I won’t reveal what happens, though this isn’t really a novel capable of spoilers (it opens with Ethan long crippled, and it’s swiftly obvious too what kind of accident crippled him). The key here is mood, description, the unfolding of a grim inevitability. The writing is absolutely beautiful. So much so that at times it’s almost a difficult read: wintry and steeped in despair. It’s that writing though which makes this so persuasive a book. The plot is arguably a little too neat, a little too deterministic (though Greek tragedies are deterministic and neat in that sense, which doesn’t diminish them any), but the writing makes it true.

The winter morning was as clear as crystal. The sunrise burned red in a pure sky, the shadows on the rim of the wood-lot were darkly blue, and beyond the white and scintillating fields patches of far-off forest hung like smoke.

Edith Wharton is a beautiful writer. It’s easy here to pull apart the elements, tear open the symbolism (images of death, a watchful cat, a red pickle dish which was given as wedding gift but never used, the book is crammed with symbolic elements), but in doing so you’d kill it in the way academic examinations of books can so easily kill them. This is a classic school text, and I’m glad I didn’t read it in school because sitting in a room with thirty other kids crawling between words and discussing layers of meaning suffocates a book. It’s useful, it’s how I learned myself to analyse literature and that’s a skill I value, but the price one pays for that skill is the ruin of the books one learns it with.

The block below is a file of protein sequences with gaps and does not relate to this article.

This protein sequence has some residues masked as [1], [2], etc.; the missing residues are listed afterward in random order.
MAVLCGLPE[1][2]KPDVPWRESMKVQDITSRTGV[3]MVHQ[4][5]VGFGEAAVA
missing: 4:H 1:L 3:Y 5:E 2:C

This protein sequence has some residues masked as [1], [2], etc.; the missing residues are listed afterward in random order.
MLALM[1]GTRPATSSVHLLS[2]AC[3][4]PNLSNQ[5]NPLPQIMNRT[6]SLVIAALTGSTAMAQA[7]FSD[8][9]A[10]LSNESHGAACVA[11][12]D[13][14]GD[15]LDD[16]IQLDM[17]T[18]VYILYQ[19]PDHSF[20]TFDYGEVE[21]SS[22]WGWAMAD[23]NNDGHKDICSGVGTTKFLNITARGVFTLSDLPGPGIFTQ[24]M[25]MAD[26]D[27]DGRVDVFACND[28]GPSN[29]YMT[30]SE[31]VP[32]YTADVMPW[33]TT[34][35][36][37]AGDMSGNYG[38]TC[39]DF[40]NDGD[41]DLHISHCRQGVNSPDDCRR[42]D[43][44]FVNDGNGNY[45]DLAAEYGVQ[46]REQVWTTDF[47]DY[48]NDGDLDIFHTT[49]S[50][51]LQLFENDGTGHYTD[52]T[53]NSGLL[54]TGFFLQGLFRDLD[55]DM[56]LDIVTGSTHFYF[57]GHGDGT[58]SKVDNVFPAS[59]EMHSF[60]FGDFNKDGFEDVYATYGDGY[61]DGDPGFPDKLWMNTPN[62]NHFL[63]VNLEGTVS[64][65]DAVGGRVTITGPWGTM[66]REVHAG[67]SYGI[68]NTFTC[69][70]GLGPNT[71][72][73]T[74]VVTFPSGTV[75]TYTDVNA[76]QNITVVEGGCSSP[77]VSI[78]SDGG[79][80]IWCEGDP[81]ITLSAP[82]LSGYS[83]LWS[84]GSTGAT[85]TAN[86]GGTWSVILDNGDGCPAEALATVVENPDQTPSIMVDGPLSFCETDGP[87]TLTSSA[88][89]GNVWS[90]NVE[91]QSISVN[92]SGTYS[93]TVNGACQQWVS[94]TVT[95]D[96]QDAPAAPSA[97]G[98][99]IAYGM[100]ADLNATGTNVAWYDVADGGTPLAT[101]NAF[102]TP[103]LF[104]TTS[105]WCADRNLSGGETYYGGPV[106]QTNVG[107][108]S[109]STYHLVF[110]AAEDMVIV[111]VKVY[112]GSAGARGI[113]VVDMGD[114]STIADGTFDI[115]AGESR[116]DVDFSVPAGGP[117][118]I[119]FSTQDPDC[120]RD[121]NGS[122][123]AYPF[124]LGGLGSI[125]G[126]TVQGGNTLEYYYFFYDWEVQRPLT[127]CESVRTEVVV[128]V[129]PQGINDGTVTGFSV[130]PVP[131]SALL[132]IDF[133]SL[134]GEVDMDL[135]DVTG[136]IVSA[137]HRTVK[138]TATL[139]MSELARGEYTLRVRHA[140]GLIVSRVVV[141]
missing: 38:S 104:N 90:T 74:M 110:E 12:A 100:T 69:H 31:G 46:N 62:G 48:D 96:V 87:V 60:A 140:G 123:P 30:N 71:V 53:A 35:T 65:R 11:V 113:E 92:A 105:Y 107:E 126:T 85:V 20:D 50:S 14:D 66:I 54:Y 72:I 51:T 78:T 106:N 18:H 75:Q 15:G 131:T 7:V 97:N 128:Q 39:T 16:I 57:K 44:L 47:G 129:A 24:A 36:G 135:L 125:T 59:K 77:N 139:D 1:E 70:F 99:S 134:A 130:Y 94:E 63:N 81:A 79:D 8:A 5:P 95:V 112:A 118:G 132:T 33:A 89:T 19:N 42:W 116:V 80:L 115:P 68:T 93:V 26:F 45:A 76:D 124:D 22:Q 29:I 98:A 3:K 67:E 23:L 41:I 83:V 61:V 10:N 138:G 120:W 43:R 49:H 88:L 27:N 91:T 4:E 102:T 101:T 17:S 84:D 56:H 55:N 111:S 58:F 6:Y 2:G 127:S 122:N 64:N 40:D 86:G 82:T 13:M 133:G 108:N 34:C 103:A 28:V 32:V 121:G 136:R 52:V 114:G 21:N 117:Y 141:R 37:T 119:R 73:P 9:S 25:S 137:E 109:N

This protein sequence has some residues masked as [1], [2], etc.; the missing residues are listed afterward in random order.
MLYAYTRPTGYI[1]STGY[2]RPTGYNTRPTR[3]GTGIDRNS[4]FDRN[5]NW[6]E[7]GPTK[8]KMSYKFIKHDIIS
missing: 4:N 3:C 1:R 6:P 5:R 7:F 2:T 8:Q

Ethan Frome is a slighter affair than The Age of Innocence, but it’s absolutely still worth reading. There’s an old debate about what makes fiction count as literary fiction, as opposed to some other kind. The answer of course is the prose. Few authors write even nearly as well as Edith Wharton.